Jan. 8, 2010
UI development expert: economic meltdown might be good for developing world
While the recession is wrecking economies around the globe, University of Iowa law professor Enrique Carrasco thinks the crisis might have a silver lining for the world's developing economies.
Carrasco's optimism stems from a decision last spring to include all members of the so-called G-20 nations in a new global finance regulatory organization, the Financial Stability Board (FSB). Since the G-20 includes countries with poorer, developing economies, the decision means they will for the first time have a voice in global financial policy.
"The global financial crisis has demonstrated not only the continued dependence of emerging and developing economies on the developed countries, but also the critical importance of emerging economies to global economic growth and future prosperity," said Carrasco, director of the University of Iowa Center for International Finance and Development in the UI College of Law.
Carrasco said that in the past, most global financial regulatory policy was set by organizations dominated by large countries with developed economies. Membership in groups like the G-7, World Bank and International Monetary Fund was made up mostly of the United States, Canada, Japan, Western European countries and, later, Russia. Smaller, poorer countries with less advanced economies had no say in those groups' decisions, he said.
The current global crisis, however, has shown developing economies are not only suffering from the global financial collapse, but the globe's interconnected economy means their damage might hinder recovery. Carrasco said there was hope at the beginning of the downturn that developing economies could continue the double-digit growth they'd seen since the 1990s and keep the global economic damage to a minimum.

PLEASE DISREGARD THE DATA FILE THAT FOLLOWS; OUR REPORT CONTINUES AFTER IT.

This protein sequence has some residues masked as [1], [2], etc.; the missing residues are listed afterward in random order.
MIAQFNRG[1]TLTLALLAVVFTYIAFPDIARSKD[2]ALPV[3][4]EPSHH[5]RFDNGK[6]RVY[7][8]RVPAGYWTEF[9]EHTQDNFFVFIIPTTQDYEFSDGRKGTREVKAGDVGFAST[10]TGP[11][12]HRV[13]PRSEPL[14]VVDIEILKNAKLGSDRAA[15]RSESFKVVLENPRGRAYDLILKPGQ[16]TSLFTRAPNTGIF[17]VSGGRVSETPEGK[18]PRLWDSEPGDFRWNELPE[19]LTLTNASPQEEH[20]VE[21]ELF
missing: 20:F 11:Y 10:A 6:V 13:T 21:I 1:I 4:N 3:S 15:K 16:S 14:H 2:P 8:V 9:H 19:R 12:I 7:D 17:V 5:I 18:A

But that growth stopped because such economies depend on foreign capital and investment that's all but dried up, and investors have pulled their foreign capital reserves from those countries for safer harbors. As a result, developing economies are suffering with the rest of the world.
"The crisis has shown that emerging economies are still highly susceptible to financial contagion, even when their fundamentals appear sound," Carrasco said.
There have been attempts in the past to include developing countries in global economic decisions, but Carrasco described their work in general as "underwhelming" and "toothless." He has hopes for the FSB because economists now more fully understand the importance of developing economies in a strong global economy, so richer countries seem more willing to listen to poorer countries.
The FSB has been assigned such tasks as monitoring and advising on market developments and their implications for regulatory policy, reviewing policy development work, developing proposed frameworks for corporate governance and compensation practices, advising and monitoring best practices in meeting regulatory standards.
He said the most important task is conducting early warning exercises with the IMF to prevent the kind of meltdown that shocked the financial system in 2007 and 2008.
"The current crisis cannot be overcome on a sustainable basis without taking into account the welfare and interests of developing economies," Carrasco said. "Ultimately, the FSB's fate will depend on the viability of the G-20 and the commitment of emerging economies to become partners with developed economies in a multi-polar global financial system."
Carrasco contributed a chapter about the topic, "Crisis and Opportunity: How the Global Financial Crisis May Give Emerging Economies Greater Voice in International Finance," for the book, "International Law, Economic Globalization and Developing Countries."
STORY SOURCE: University of Iowa News Service, 300 Plaza Centre One, Iowa City, Iowa 52242-2500.
MEDIA CONTACTS: Enrique Carrasco, UI Center for International Finance and Development, 319-335-9059, email@example.com; Tom Snee, University News Services, 319-384-0010 (office), 319-541-8434 (cell), firstname.lastname@example.org